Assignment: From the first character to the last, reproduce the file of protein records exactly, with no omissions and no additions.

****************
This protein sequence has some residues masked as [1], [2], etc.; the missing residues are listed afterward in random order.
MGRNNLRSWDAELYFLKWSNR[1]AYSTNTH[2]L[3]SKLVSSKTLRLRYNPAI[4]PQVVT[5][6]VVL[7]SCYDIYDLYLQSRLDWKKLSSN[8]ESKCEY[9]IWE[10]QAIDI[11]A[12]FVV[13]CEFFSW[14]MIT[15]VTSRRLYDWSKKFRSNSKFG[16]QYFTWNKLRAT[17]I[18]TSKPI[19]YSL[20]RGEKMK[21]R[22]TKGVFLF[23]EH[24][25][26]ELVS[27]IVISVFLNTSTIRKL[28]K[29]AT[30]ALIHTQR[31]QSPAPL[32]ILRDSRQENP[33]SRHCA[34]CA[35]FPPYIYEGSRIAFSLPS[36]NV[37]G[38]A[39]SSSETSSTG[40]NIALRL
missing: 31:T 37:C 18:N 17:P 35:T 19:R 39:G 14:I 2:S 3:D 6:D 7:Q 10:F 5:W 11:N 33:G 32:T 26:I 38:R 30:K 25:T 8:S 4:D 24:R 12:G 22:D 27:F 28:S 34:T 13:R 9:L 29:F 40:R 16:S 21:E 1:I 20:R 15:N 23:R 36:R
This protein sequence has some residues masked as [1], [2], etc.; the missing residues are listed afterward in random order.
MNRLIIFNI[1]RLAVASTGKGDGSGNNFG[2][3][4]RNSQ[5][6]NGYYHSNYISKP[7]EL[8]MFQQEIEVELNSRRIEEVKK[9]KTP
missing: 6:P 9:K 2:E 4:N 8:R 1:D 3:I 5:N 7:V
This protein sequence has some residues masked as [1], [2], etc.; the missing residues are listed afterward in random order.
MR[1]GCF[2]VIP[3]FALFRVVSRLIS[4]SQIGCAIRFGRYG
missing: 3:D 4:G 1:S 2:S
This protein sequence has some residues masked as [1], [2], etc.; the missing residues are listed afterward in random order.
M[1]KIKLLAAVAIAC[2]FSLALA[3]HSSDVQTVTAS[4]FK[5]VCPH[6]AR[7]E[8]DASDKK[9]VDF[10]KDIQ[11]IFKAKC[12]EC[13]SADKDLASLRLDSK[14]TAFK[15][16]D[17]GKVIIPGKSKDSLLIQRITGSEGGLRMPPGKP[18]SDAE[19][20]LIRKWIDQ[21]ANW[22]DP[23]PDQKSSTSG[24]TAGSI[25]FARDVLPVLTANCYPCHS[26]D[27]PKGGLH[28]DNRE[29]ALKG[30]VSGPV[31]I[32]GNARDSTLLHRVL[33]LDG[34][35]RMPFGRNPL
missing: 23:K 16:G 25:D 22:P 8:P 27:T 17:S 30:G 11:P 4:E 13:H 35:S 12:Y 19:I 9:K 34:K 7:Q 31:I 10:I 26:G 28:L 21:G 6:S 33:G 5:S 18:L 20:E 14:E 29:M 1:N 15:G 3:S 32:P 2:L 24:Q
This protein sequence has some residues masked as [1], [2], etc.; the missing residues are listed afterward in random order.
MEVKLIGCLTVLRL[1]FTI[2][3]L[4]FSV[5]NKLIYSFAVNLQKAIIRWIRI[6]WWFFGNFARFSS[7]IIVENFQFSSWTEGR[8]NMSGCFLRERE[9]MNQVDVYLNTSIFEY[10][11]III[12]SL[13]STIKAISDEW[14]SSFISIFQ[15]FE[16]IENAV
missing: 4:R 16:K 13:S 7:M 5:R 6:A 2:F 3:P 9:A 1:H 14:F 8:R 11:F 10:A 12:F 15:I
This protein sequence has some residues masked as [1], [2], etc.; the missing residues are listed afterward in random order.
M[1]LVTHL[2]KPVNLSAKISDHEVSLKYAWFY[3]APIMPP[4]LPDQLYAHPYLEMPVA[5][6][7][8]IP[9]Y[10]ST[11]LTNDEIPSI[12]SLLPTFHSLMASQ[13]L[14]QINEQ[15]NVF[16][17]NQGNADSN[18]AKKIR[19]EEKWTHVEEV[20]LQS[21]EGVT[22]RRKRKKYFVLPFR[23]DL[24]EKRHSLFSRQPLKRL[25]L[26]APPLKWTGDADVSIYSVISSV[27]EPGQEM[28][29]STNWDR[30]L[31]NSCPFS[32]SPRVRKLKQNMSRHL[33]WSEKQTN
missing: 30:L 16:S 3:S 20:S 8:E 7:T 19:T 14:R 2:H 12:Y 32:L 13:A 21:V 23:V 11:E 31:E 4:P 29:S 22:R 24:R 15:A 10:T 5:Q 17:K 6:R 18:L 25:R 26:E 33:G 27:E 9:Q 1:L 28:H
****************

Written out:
This protein sequence has some residues masked as [1], [2], etc.; the missing residues are listed afterward in random order.
MGRNNLRSWDAELYFLKWSNR[1]AYSTNTH[2]L[3]SKLVSSKTLRLRYNPAI[4]PQVVT[5][6]VVL[7]SCYDIYDLYLQSRLDWKKLSSN[8]ESKCEY[9]IWE[10]QAIDI[11]A[12]FVV[13]CEFFSW[14]MIT[15]VTSRRLYDWSKKFRSNSKFG[16]QYFTWNKLRAT[17]I[18]TSKPI[19]YSL[20]RGEKMK[21]R[22]TKGVFLF[23]EH[24][25][26]ELVS[27]IVISVFLNTSTIRKL[28]K[29]AT[30]ALIHTQR[31]QSPAPL[32]ILRDSRQENP[33]SRHCA[34]CA[35]FPPYIYEGSRIAFSLPS[36]NV[37]G[38]A[39]SSSETSSTG[40]NIALRL
missing: 31:T 37:C 18:N 17:P 35:T 19:R 39:G 14:I 2:S 3:D 6:D 7:Q 10:F 5:W 11:N 33:G 32:T 26:I 38:R 30:K 25:T 8:S 4:D 24:R 12:G 22:D 27:F 28:S 34:T 13:R 9:L 29:F 40:R 16:S 21:E 1:I 20:R 15:N 23:R 36:R
This protein sequence has some residues masked as [1], [2], etc.; the missing residues are listed afterward in random order.
MNRLIIFNI[1]RLAVASTGKGDGSGNNFG[2][3][4]RNSQ[5][6]NGYYHSNYISKP[7]EL[8]MFQQEIEVELNSRRIEEVKK[9]KTP
missing: 6:P 9:K 2:E 4:N 8:R 1:D 3:I 5:N 7:V
This protein sequence has some residues masked as [1], [2], etc.; the missing residues are listed afterward in random order.
MR[1]GCF[2]VIP[3]FALFRVVSRLIS[4]SQIGCAIRFGRYG
missing: 3:D 4:G 1:S 2:S
This protein sequence has some residues masked as [1], [2], etc.; the missing residues are listed afterward in random order.
M[1]KIKLLAAVAIAC[2]FSLALA[3]HSSDVQTVTAS[4]FK[5]VCPH[6]AR[7]E[8]DASDKK[9]VDF[10]KDIQ[11]IFKAKC[12]EC[13]SADKDLASLRLDSK[14]TAFK[15][16]D[17]GKVIIPGKSKDSLLIQRITGSEGGLRMPPGKP[18]SDAE[19][20]LIRKWIDQ[21]ANW[22]DP[23]PDQKSSTSG[24]TAGSI[25]FARDVLPVLTANCYPCHS[26]D[27]PKGGLH[28]DNRE[29]ALKG[30]VSGPV[31]I[32]GNARDSTLLHRVL[33]LDG[34][35]RMPFGRNPL
missing: 23:K 16:G 25:D 22:P 8:P 27:T 17:S 30:G 11:P 4:E 13:H 35:S 12:Y 19:I 9:K 34:K 7:Q 31:I 10:I 26:G 28:L 21:G 6:S 33:G 5:S 18:L 20:E 14:E 29:M 1:N 15:G 3:S 32:P 2:L 24:Q
This protein sequence has some residues masked as [1], [2], etc.; the missing residues are listed afterward in random order.
MEVKLIGCLTVLRL[1]FTI[2][3]L[4]FSV[5]NKLIYSFAVNLQKAIIRWIRI[6]WWFFGNFARFSS[7]IIVENFQFSSWTEGR[8]NMSGCFLRERE[9]MNQVDVYLNTSIFEY[10][11]III[12]SL[13]STIKAISDEW[14]SSFISIFQ[15]FE[16]IENAV
missing: 4:R 16:K 13:S 7:M 5:R 6:A 2:F 3:P 9:A 1:H 14:F 8:R 11:F 10:A 12:F 15:I
This protein sequence has some residues masked as [1], [2], etc.; the missing residues are listed afterward in random order.
M[1]LVTHL[2]KPVNLSAKISDHEVSLKYAWFY[3]APIMPP[4]LPDQLYAHPYLEMPVA[5][6][7][8]IP[9]Y[10]ST[11]LTNDEIPSI[12]SLLPTFHSLMASQ[13]L[14]QINEQ[15]NVF[16][17]NQGNADSN[18]AKKIR[19]EEKWTHVEEV[20]LQS[21]EGVT[22]RRKRKKYFVLPFR[23]DL[24]EKRHSLFSRQPLKRL[25]L[26]APPLKWTGDADVSIYSVISSV[27]EPGQEM[28][29]STNWDR[30]L[31]NSCPFS[32]SPRVRKLKQNMSRHL[33]WSEKQTN
missing: 30:L 16:S 3:S 20:S 8:E 7:T 19:T 14:R 2:H 12:Y 32:L 13:A 21:V 23:V 11:E 31:E 4:P 29:S 22:R 24:R 15:A 10:T 5:Q 17:K 6:R 18:L 25:R 26:E 33:G 27:E 9:Q 1:L 28:H